Tuesday, January 08, 2013

THE SHAWSHANK REDEMPTION

I did a post a while back about the Gratitude Prayer:
“My gratitude speaks when I care and share the NA way that no addict seeking recovery need ever die from the horrors of addiction”

I talked some about Stan, and the Eternity Medallion.
It makes me think of the movie “The Shawshank Redemption”
In it, Morgan Freeman plays a convict named Red doing a life sentence. Every year he comes up for parole, and every year they ask him “Do you feel you've been rehabilitated? “
And every year he tells them “Oh yes, I’ve learned my lesson. I’m no longer a danger to anyone. I’m a changed man” and every year they turn him down.
Finally after 40 years and they bring Red in, and he’s tired of playing this game, and it goes like this…

"Have you been rehabilitated?"

“Rehabilitated? Well, now let me see. You know, I don't have any idea what that means.”

“Well, it means that you're ready to rejoin society...”

“I know what *you* think it means, sonny. To me it's just a made up word. A politician's word, so young fellas like yourself can wear a suit and a tie, and have a job. What do you really want to know? Am I sorry for what I did?

“Well, are you?”

"There's not a day goes by I don't feel regret. Not because I'm in here, or because you think I should. I look back on the way I was then: a young, stupid kid who committed that terrible crime. I want to talk to him. I want to try and talk some sense to him, tell him the way things are. But I can't. That kid's long gone and this old man is all that's left. I got to live with that. Rehabilitated? It's just a bullshit word. So you go on and stamp your form, sonny, and stop wasting my time. Because to tell you the truth, I don't give a shit."

So they let Red go.

And he goes, and he gets a job sacking groceries in a grocery store, which was the same job as Brooks, another con they let out had had.
But ol’ Brooks, he didn’t fit in outside the prison walls, and one night he carves his name into the wooden header in his apartment, puts a rope around his neck and kicks the chair out from under himself.

And now Red is working that same job, living in that same apartment, and one day he asks the boss if he can go to the bathroom, and his boss looks at him like he’s nuts and says “You don’t have to ask me that, just go!”
And so now Red feels all out of place, and wonders if he’s cut out for life on the outside, and in the movie he takes off his bagger's apron, leaves the store, and as he walks down the street there is Morgan Freeman's great narrative voice as Red talks to himself.
He says:
“There's a harsh truth to face. No way I'm gonna make it on the outside. All I do anymore is think of ways to break my parole, so maybe they'd send me back. Terrible thing, to live in fear. Brooks Hatlen knew it. Knew it all too well. All I want is to be back where things make sense.”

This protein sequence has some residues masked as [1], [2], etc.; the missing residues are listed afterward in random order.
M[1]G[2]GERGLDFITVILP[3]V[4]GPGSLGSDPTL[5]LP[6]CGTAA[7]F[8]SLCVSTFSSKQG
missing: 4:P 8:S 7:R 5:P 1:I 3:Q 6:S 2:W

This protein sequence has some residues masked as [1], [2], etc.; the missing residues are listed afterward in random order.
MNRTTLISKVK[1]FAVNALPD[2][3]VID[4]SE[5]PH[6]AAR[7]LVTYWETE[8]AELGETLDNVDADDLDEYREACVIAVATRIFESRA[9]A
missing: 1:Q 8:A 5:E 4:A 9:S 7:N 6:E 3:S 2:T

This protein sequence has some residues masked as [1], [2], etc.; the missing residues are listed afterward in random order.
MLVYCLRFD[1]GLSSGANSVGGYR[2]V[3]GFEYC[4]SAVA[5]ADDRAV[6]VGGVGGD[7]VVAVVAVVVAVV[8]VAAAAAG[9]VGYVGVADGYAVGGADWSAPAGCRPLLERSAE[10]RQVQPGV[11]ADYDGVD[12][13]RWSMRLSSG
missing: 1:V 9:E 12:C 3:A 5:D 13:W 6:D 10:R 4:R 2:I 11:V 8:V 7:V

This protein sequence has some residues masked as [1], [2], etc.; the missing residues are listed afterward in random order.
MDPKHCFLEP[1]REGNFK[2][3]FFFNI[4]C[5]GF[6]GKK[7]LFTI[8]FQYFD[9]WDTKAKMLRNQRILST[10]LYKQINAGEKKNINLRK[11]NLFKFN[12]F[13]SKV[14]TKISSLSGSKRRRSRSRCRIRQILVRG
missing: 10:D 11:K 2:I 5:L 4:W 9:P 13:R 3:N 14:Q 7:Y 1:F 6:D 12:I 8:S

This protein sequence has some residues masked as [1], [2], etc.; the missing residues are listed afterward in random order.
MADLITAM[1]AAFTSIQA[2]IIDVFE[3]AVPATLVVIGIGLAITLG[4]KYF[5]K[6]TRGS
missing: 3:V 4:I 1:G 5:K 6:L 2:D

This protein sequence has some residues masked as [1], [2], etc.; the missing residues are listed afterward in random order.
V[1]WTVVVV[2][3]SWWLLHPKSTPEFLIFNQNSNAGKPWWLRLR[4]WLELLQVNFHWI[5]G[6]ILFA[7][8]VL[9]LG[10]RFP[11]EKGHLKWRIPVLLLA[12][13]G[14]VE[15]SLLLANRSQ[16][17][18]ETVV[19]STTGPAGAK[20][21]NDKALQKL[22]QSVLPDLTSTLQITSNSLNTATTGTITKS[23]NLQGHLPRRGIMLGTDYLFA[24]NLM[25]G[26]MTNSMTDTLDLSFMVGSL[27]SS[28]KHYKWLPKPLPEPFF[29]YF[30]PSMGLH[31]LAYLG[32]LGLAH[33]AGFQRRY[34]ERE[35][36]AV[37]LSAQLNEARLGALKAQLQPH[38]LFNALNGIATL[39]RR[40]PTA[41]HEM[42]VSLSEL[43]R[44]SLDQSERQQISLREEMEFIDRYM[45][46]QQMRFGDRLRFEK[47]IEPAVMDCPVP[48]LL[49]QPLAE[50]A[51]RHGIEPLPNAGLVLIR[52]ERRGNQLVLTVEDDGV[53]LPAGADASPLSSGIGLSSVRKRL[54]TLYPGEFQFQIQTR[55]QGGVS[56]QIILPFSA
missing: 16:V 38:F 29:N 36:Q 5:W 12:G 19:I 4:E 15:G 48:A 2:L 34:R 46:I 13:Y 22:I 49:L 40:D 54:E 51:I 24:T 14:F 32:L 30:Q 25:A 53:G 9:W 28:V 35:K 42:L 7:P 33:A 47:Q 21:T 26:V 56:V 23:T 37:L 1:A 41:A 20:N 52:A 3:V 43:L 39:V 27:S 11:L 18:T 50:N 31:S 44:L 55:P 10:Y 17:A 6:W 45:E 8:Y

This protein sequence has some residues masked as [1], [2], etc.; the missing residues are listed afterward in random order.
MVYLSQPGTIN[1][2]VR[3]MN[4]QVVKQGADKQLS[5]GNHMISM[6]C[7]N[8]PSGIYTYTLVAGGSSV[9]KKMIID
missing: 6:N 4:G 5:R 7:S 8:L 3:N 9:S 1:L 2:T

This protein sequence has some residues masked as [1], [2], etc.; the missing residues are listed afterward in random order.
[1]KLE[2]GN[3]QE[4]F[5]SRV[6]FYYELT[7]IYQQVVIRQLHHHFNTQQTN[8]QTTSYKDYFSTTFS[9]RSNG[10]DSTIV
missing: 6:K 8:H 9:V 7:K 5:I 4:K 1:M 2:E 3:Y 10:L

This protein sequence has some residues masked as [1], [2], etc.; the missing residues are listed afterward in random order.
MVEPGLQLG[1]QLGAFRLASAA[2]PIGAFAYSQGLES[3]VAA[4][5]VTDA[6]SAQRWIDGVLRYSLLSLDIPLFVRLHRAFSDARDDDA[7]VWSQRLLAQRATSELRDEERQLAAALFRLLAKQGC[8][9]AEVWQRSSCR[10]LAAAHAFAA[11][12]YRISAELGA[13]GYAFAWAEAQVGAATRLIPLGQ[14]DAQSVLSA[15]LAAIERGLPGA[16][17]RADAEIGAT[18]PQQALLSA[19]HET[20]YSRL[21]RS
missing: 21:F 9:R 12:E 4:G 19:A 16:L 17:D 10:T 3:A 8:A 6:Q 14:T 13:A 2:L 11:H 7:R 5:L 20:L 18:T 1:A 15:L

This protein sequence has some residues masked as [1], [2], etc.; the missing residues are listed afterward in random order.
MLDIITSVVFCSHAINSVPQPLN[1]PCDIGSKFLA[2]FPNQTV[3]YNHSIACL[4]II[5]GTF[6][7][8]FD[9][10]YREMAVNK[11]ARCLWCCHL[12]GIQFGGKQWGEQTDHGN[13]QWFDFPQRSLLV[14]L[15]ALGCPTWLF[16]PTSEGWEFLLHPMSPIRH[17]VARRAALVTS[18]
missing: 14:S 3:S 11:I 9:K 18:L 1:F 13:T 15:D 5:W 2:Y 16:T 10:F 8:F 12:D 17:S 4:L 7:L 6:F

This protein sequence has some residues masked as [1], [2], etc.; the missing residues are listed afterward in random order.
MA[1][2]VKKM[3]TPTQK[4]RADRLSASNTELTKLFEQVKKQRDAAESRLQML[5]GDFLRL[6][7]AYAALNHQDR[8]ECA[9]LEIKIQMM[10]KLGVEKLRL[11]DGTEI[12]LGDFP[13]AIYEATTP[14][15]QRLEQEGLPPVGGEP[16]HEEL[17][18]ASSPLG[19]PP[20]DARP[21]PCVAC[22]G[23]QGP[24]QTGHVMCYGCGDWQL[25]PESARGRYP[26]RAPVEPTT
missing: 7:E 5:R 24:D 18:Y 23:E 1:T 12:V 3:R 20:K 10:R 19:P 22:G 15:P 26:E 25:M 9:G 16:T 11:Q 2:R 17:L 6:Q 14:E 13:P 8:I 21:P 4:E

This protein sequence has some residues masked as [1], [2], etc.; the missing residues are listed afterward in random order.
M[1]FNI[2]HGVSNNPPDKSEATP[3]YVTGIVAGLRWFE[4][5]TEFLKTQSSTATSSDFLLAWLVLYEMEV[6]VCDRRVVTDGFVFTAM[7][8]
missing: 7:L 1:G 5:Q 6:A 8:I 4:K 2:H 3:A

As he says this, he stops in front of a pawn shop window where there is a pistol.
And you expect Red to go into the pawn shop, buy the pistol, and find a way back into the life that he knew.
But that’s not what he does. He comes out with a scout compass, and for me to try to tell you what he does with the compass would turn this post into a Stephen King book. So if you have a chance to see the movie, I do recommend.

But it makes me think of the NA program, and how I have a choice today and with that choice is some hope that I can be whoever I want to be, no longer trapped under the control of a drug or a system. That no addict seeking recovery need ever die...literally or figuratively.

It also reminds me that the only way to keep from returning to active addiction is not to take that first drug.



5 comments:

SL said...

So glad that you found your compass, found your way back....coming up on 5 years! Great post BH!

Kevin King said...

I accidentally stumbled upon this blog through a google images search. Thanks for the message...I am 6 years without a drink...HP works in mysterious ways.

bulletholes said...

Good for you Kevin! I'm glad to hear it. Thanks for stopping by.

Martijn said...

Same from me, Steve: great post.

I normally have a way of letting my eyes turn glassy and not really listening when someone is telling the story lines of a movie to me, but in this case, with the magnificent movie that it is, and your gift for story telling, I hung to your lips and loved to hear it again (you added a deeper depth), althoug I have seen the movie perhaps 5 times. And your lesson isn't lost on me either.

bulletholes said...

Hey Martijn. I love this line...
"That kid's long gone and this old man is all that's left."